Col. Gabriel Ludlow and his wife
Colonel Gabriel G. Ludlow Statue image. Click for full size.
By Cosmos Mariner, July 15, 2019
3. Colonel Gabriel G. Ludlow Statue
were buried in the Old Carleton Graveyard. Their grave markers today are in the courtyard of Carleton Kirk United Church. Ludlow Street in west Saint John is named after him.

Né en 1736 au sein d'une riche famille américaine, Gabriel Ludlow est dès sa jeunesse un partisan du Roi. Au moment de la Révolution américaine, Ludlow forme un bataillon pour la brigade du général DeLancey. Il est nommé colonel du Troisième Bataillon, une section des troupes coloniales de Sa Majesté connue sous le nom de Provinciales royales.

À la fin de la guerre, le colonel Ludlow se joint, en Angleterre, à d'autres loyalistes défaits. Une nouvelle colonie, le Nouveau-Brunswick, est créée sur la rive nord de la baie de Fundy. À l'automne 1784, son nouveau gouverneur, Thomas Carleton, quitte l'Angleterre en compagnie de membres de l'élite loyaliste en guise de remerciement pour le service colonial de ces derniers. Deux frères Ludlow, Gabriel et George, l'accompagnent.

Dès 1785, le gouverneur Carleton a réuni les collectivités de Carleton (sur la rive ouest du port) et de Parrtown (sur la rive sud) pour former la Ville de Saint John. Gabriel Ludlow est désigné premier maire Saint John par Carleton, qui le nomme aussi membre du Conseil d'administration de la nouvelle colonie et juge de la Cour de vice-amirauté.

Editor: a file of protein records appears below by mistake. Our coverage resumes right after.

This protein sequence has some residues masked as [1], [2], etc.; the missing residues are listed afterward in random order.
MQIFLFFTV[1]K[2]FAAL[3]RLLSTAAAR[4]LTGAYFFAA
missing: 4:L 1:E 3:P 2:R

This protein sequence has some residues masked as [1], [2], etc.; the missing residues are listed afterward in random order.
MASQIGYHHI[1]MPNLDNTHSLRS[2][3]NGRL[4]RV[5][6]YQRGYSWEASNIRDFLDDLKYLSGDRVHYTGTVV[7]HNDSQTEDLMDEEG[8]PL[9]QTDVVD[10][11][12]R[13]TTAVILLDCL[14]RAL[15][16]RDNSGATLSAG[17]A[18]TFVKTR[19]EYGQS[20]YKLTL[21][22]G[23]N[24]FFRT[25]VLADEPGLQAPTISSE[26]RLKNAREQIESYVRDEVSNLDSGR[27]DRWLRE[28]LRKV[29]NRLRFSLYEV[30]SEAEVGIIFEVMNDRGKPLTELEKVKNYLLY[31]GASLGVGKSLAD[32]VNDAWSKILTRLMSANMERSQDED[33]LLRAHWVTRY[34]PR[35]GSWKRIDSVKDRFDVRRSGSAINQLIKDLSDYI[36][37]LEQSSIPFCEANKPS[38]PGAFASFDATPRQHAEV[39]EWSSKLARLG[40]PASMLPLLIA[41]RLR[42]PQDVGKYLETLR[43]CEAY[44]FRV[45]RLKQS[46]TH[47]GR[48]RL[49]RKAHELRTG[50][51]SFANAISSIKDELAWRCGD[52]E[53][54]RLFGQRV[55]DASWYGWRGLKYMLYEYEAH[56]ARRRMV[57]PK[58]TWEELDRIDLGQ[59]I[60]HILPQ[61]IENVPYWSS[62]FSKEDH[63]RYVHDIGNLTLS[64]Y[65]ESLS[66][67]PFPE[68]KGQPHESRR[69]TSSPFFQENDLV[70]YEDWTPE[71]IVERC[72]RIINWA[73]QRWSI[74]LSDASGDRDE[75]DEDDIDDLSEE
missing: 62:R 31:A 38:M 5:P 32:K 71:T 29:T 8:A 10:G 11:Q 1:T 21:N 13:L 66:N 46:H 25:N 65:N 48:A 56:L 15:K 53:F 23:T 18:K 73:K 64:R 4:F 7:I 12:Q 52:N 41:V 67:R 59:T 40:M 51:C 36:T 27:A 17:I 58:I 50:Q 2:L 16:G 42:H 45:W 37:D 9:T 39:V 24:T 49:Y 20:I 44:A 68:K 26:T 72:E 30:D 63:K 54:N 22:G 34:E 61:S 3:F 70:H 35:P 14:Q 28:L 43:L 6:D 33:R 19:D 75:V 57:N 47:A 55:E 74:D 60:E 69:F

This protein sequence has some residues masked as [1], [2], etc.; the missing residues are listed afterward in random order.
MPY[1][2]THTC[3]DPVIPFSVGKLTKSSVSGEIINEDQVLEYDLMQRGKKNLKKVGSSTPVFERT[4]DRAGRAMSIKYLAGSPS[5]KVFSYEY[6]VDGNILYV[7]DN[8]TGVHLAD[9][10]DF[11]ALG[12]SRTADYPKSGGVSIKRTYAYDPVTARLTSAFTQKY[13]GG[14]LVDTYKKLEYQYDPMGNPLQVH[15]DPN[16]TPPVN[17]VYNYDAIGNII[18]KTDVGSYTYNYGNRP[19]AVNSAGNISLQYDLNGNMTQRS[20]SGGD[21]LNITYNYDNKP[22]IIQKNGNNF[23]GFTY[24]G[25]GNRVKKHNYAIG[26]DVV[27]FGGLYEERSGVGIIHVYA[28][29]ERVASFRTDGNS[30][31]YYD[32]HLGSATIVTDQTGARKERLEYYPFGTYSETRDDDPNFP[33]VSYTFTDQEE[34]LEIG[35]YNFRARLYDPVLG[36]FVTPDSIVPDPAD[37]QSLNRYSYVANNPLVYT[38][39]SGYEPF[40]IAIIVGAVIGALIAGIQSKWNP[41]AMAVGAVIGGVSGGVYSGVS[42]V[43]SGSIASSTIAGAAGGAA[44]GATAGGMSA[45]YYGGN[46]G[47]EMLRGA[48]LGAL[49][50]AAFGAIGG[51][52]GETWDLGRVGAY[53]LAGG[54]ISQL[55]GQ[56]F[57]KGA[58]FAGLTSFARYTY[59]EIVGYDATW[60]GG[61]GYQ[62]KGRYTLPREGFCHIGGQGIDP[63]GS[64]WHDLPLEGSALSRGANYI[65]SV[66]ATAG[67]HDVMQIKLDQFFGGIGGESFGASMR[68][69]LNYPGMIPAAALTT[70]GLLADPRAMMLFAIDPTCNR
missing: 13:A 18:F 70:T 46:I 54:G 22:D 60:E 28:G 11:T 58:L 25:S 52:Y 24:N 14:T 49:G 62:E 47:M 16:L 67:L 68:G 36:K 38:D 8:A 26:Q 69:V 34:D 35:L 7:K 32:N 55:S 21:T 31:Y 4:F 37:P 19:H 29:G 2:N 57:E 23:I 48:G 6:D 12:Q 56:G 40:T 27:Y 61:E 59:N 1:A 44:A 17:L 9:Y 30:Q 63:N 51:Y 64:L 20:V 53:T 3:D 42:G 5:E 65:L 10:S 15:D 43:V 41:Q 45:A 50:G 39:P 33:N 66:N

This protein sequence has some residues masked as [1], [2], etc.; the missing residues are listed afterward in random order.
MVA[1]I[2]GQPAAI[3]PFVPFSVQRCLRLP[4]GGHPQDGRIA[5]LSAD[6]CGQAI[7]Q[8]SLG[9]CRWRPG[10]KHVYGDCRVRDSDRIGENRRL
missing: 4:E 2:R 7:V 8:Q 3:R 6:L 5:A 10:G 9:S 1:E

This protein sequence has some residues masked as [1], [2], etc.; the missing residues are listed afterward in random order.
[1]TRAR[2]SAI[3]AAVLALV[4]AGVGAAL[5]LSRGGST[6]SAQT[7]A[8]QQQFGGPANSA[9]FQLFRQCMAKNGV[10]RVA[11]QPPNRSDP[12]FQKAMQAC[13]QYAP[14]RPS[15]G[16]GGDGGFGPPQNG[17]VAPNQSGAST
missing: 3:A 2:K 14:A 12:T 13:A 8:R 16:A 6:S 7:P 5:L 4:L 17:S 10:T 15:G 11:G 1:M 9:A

L'épouse du colonel Ludlow,
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Ann, part de New York en bateau pour le rejoindre. Le navre de réfugiés Martha, un des derniers à quitter Long Island, coule en vue du port de Saint John à la plage Saints Rest. Ann est sauvée, mais de nombreux hommes de la brigade de DeLancey, qui sont restés à la fin de la guerre pour organiser le départ des réfugiés, sont morts dans le naufrage.

Pendant 10 ans, le maire Ludlow est responsable de l'élaboration des lois et des règlements de la ville en croissance rapide. De sa maison située sur le côté ouest du port, le maire Ludlow est transporté vers le centre-ville à bord d'une barque pour qu'il puisse s'occuper de son commerce de tissus et d'articles de mercerie et des affaires de la ville. Il se présente rarement aux séances du Conseil à Fredericton.

Lorsque le gouverneur Carleton retourne à Londres en 1803, le colonel Ludlow, alors officier milita' supérieur, devient le nouveau commandant en chef de la colonie. Comme conseiller municipal supérieur, Ludlow devient aussi administrateur et président du Conseil. Pendant les cinq ans de sa fonction, il laisse à son frère George, juge en chef, les responsabilités associées au Conseil de la colonie.

En 1807, l'Angleterre craint une nouvelle guerre avec les États-Unis. Le Nouveau-Brunswick reçoit l'ordre de se préparer. En janvier 1808, le commandant en chef, le colonel Ludlow, appelle la milice